Putting the "F" in Fun
I looked up at the hygienist, who wore a glazed-over expression of alarm, and I quietly explained to her that Williams syndrome tends to pretty much erase the gene that controls anxiety. She nodded and asked Erik a series of maddeningly perky questions. He continued to bawl and answered no to all of them. I reassured her that it was okay to start polishing, but she ceased her attempts and just sadly repeated, "Oh, he's so cute," like she was apologizing. I kept lamely patting Erik, not knowing what else to do. By this time, a couple of other staff members began dodging each other as they darted back and forth in an apparent attempt to ready a private room for Erik. By this time, we had likely frightened every child in a five-mile radius. As the staff's attention was directed away from Erik and towards a new battle plan, Erik managed to slip off of the shiny chair and wander over to the other side of the room, where a pretty young mother sat with a perfectly quiet toddler on her lap next to a dentist's chair containing a little boy getting his teeth polished by another hygienist. The mother smiled politely at me, and I smiled back and shrugged. I was suddenly aware of the waistband of Erik's diaper and the way he moved in his orthotics. She was very successfully attempting not to stare, but I detected a touch of curiosity. I noted how depressing the situation was for me but marveled at how desensitized I have become. What would have sent me to the car in tears before now just makes me tired. Plain and simple.
I suppose that's a bizarre kind of progress.
What happened next almost sent me into hysterics. Erik approached the defenseless, immobilized boy in the examination chair. The youngster's eyes slowly turned toward my son's approaching face, and their noses threatened to touch. Erik tilted his head to get a better look at the pneumatic polisher and all that was occurring in this stranger's mouth. His neck craned, and he drew himself even closer. The boy looked slightly horrified at Erik's scrutinous stare, and his eyes darted back to his mother for reassurance. After I stifled a giggle and told Erik to back off, the hygienist assured me that my son was doing just fine.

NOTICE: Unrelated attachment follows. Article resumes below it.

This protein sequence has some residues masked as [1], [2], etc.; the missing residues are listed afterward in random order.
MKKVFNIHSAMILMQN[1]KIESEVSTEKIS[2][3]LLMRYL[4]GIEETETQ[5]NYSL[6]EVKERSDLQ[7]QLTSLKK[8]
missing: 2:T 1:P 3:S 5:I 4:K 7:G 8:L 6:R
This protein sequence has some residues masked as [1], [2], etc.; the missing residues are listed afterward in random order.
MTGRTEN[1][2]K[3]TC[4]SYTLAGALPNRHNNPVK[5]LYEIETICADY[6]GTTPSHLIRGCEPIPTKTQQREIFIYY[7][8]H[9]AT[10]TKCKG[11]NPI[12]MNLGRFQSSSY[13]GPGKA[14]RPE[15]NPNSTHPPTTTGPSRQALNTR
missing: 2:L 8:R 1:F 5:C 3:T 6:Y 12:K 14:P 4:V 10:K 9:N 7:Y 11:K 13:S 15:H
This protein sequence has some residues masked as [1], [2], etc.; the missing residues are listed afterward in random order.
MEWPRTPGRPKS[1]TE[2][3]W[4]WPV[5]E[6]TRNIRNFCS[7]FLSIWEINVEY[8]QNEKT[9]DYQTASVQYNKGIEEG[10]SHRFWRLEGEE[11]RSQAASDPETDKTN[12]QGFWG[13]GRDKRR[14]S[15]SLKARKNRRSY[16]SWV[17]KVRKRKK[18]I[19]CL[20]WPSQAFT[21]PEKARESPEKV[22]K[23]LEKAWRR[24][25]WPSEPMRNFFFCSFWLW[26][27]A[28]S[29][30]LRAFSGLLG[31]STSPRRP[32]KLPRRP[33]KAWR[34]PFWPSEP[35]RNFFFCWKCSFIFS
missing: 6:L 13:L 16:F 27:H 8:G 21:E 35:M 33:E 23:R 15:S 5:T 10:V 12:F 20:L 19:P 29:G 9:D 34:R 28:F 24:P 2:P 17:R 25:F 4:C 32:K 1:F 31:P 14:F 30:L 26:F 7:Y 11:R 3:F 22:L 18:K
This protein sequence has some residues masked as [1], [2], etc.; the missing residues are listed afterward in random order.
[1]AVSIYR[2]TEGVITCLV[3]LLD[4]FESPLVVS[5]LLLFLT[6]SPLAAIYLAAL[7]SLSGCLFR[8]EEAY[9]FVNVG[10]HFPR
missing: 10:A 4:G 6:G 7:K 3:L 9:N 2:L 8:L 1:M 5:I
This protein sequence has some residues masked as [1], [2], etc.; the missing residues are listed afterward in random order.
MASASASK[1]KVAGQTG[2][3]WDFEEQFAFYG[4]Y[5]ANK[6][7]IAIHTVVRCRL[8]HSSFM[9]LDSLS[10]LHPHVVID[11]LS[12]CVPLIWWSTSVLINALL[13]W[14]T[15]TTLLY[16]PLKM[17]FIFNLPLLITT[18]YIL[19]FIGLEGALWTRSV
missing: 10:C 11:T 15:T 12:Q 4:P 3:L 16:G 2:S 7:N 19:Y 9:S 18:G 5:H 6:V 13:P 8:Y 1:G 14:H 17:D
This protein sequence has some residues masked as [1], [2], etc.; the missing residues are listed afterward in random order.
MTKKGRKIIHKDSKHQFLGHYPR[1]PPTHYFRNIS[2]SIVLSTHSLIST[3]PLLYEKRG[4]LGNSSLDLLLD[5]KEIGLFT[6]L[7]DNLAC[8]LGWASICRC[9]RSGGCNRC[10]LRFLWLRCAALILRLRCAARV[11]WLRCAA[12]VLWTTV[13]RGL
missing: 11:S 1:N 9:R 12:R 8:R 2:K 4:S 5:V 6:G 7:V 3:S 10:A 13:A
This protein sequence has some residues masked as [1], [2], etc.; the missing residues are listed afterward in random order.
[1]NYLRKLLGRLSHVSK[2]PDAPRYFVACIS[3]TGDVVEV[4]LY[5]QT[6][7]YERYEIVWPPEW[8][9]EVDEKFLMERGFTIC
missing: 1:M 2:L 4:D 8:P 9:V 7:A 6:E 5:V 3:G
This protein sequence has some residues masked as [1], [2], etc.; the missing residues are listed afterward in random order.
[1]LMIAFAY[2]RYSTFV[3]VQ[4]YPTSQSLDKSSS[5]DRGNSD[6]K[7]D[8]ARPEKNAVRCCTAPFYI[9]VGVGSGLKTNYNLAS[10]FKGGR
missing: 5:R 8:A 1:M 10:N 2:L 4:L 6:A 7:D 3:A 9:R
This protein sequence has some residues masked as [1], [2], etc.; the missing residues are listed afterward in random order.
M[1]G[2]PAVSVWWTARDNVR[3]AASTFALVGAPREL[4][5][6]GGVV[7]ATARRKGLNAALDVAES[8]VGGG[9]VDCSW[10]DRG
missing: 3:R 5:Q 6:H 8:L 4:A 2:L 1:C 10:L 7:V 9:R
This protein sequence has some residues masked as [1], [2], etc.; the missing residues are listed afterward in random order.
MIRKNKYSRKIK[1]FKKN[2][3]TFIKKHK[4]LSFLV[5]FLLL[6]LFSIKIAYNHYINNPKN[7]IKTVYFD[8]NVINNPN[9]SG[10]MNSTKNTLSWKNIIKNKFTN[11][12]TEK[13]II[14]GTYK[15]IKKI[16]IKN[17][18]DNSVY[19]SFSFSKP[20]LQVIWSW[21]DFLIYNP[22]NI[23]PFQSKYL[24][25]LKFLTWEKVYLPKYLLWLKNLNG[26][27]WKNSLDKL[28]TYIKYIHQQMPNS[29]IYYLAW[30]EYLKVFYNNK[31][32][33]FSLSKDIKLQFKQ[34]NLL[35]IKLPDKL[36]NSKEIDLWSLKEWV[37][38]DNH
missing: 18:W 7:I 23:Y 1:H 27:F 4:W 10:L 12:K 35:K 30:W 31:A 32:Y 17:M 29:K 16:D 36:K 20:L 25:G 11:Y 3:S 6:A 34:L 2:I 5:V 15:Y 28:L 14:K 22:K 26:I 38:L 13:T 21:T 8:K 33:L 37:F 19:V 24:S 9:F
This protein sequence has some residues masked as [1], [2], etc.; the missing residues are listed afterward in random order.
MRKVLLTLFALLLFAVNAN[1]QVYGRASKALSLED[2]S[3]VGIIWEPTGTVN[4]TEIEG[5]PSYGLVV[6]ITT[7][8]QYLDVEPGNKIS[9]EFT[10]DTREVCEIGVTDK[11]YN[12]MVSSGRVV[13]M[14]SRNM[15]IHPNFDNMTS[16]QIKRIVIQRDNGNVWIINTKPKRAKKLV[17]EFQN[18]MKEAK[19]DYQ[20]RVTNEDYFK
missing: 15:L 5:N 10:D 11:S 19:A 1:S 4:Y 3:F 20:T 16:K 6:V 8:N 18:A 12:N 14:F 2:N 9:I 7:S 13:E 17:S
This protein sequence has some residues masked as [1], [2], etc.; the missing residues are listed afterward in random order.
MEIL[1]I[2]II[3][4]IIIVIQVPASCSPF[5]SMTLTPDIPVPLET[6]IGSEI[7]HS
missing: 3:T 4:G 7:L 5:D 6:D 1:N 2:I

It was at this time that I was approached by a woman half my size with a confident, authoritarian tone. I was slightly put off by what she said next, but I was glad to hear she wanted to try a new approach instead of asking me for the next step. Apparently the private room idea had been mothballed. Dr. Mike bobbed by on the other side of the room divider and waved at me, simultaneously flashing his generous wall of white teeth, looking like a celebrity on the cover of a glossy tabloid. He disappeared into an exam room.
The woman told me that their office schedules "fun visits" for children with special needs. I cringed at this entire phrase but couldn't put my finger on why. Maybe the word "fun" wasn't the F word that automatically came to mind when I had to take Erik to the dentist. Unless there is a margarita machine in the lobby, "fun" wouldn't be my first choice of adjectives. She explained that it would be necessary for us to return more frequently than every six months in order to get Erik accustomed to the environment. My cynicism kicked into overdrive, and I began to daydream about being placed in a sealed crate with a family of rabid raccoons on a daily basis. I can't imagine my hatred of the animals would lessen with repeated exposure, but, then again, I'm not a psychologist. Thankfully, I recalled some of the information I had read years ago about dental visits for people with WS and how a technique like this might help. I attempted to adjust my deteriorating attitude. The woman instructed me she would need to be informed each time we came in, as Erik would need special attention, and that she would handle it herself. She said that she would come in early if necessary. Her confidence began to feel condescending, and I realized that I was probably being a bit defensive.
Erik was invited to choose a plastic toy from a box, which I did for him, as I usually do. I chose a sparkly rubber ball, showed it to him, and stuffed it into the bowels of my purse to join the assortment of toys and stickers Erik shows little to no interest in at each of our appointments. The receptionist scheduled us for a "fun visit" in two weeks, and we said our goodbyes. Erik asked me once again if he could spin the wheels on the wooden bus in the waiting room. Knowing this is something that calms him, I took a seat across from another mother and let Erik go to town. After about 10 minutes, I collected our things and told him it was time to go.